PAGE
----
Grandparent Rights Part 1: Visitation

Often one of the more forgotten victims of divorce can be the grandparents of the children, and so this informational is dedicated to Grandparent Rights Part 1: Visitation. Many times a grandmother or grandfather will find themselves without access to their grandchildren, because the grandparent’s own child has gotten a divorce and their spouse has custody. The grandparents love and miss the children, but suddenly find themselves on the outside looking in when it comes to their grandchildren’s lives.

Outside of seeing the grandchildren when their child, the parent, has visitation, what recourse does the law in New York allow for visitation by the parents of the parents?

Unfortunately, the answer is not much. There is no mandatory visitation allowed for grandparents in the State of New York, even if they have done nothing but care for and love their grandchildren. A grandparent can attempt to petition for visitation in Family Court, but they face a tall task in winning such a petition.

The Court performs a two-part test when a grandparent petitions for visitation. The first test is to determine whether or not a grandparent has standing to bring the action in the first place. The second part is whether or not granting visitation would be in the best interests of the child.

The standing threshold is an extremely high one and often times is not reached. The issue of standing involves whether the grandparent even has the legal right to petition to the Court for visitation. The Court will consider the nature and extent of the relationship between the grandparent and grandchild and the nature and basis of either parent’s objections to the grandparent’s visitation, among other factors. Standing must still be established even if a parent of the child, the child of the grandparents, has deceased.

If the grandparent can establish a set of extraordinary circumstances in which they could have standing to bring the petition, they would still need to show that visitation with the grandparent would be in the best interests of the child. While this may seem like a low bar to pass, it can actually be quite an impediment. The court has broad discretion in determining the best interests of a child and they get to decide if in the eyes of the Court based on the evidence, visiting a grandparent may ultimately not be in the best interests of the child.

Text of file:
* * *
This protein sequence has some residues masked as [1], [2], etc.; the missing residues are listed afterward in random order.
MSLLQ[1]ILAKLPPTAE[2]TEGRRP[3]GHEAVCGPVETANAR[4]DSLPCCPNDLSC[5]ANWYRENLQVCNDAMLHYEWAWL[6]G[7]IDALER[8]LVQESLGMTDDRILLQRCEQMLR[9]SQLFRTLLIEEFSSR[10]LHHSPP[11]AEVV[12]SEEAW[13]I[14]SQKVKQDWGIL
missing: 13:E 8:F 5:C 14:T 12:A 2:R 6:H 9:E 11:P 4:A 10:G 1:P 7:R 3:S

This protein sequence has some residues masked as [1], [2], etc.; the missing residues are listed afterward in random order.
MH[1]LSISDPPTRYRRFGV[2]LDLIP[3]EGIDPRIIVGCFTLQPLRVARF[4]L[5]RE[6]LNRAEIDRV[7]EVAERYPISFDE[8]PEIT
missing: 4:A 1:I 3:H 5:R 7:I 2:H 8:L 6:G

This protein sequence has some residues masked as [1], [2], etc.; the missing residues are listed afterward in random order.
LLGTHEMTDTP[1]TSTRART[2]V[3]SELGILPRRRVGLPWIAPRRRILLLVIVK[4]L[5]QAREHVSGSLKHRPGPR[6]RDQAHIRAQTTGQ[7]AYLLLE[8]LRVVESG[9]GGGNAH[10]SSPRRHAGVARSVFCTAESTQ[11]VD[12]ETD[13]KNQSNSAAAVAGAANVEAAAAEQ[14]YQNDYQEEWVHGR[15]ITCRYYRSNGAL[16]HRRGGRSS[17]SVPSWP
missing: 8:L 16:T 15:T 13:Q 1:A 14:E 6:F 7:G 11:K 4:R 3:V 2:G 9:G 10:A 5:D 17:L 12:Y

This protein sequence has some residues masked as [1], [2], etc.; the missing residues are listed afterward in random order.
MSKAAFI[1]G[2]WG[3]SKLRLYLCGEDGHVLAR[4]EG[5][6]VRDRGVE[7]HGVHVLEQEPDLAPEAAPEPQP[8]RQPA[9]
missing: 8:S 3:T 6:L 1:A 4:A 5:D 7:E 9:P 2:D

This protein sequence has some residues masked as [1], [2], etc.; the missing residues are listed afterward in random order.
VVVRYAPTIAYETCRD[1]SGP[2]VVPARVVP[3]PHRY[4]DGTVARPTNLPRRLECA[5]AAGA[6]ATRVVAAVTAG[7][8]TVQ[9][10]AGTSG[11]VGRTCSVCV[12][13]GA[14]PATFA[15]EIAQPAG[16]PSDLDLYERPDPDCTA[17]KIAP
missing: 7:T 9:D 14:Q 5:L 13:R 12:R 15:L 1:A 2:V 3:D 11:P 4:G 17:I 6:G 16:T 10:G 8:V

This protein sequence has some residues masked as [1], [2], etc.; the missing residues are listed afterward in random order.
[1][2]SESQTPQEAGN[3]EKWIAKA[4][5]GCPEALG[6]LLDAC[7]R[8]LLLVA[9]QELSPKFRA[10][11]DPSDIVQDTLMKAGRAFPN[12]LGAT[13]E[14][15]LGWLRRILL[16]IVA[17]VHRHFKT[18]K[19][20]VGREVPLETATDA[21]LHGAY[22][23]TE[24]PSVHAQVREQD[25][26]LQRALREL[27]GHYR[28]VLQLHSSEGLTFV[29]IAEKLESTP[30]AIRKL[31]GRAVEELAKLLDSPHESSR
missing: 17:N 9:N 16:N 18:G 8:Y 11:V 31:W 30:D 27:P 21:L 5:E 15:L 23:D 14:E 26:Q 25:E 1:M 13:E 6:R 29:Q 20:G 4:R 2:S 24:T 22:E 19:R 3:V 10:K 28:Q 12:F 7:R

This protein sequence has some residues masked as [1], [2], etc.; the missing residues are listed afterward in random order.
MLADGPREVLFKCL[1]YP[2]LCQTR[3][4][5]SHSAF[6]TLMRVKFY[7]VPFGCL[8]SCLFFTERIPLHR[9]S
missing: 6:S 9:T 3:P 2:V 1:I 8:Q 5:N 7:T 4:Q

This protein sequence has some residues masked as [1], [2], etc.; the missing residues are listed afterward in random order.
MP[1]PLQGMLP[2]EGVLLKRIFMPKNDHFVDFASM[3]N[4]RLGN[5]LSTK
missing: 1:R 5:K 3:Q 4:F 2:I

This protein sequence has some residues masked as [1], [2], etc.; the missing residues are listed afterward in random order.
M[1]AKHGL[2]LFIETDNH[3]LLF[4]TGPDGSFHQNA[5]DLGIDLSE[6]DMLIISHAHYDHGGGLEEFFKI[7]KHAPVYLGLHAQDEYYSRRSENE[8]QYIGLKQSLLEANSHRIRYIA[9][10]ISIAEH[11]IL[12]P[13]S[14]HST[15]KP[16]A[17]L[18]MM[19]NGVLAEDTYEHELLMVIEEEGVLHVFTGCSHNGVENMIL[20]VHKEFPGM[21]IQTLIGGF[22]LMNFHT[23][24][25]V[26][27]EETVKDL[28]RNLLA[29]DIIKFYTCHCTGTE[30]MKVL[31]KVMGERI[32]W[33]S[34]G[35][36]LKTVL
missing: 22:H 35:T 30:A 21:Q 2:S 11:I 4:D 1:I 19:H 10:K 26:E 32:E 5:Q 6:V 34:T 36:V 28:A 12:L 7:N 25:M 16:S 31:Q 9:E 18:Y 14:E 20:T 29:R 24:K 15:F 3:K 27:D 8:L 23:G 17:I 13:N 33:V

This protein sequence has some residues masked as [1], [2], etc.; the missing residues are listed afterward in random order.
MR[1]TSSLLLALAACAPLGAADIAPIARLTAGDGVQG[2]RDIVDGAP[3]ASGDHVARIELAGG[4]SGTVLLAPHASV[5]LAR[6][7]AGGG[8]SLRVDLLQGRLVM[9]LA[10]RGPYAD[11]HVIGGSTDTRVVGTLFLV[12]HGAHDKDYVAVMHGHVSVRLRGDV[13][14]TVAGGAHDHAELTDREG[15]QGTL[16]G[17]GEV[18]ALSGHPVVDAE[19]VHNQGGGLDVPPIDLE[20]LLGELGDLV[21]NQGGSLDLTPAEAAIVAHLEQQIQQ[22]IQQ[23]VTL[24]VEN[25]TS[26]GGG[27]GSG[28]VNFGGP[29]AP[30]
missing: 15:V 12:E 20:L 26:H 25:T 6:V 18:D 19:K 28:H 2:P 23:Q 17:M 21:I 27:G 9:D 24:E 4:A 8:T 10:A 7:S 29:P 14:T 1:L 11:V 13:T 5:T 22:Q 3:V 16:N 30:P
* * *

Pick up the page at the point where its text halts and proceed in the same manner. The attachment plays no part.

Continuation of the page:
One of the hardest factors in achieving this is that the burden is on the grandparent to prove that the child would be better off spending time with them than not seeing them. The court may determine how much weight to give the grandparent’s argument that the grandchild will be better off having a relationship with the grandparent than the current status quo of not seeing them, which can be fairly subjective. A factor that the Court may consider is whether the grandparent exercises the “ability” to see their grandchild when the situation presents itself like a public event. If a grandparent can go to a public event to see their grandchild i.e. school play, athletic event etc, and does not do so, that could be a factor weighing against grandparent visitation.

In the end, a grandparent is often better off working with the parent or parents directly rather than seeking court intervention when it comes to visitation with their grandchildren. The Court will allow any visitation agreement agreed to by both the parents and grandparents to be utilized, provided there are no extraordinary circumstances that would make such an agreement void.


“Grandparent Rights Part 1: Visitation” was written by Michael B. Schulman, Managing Attorney.

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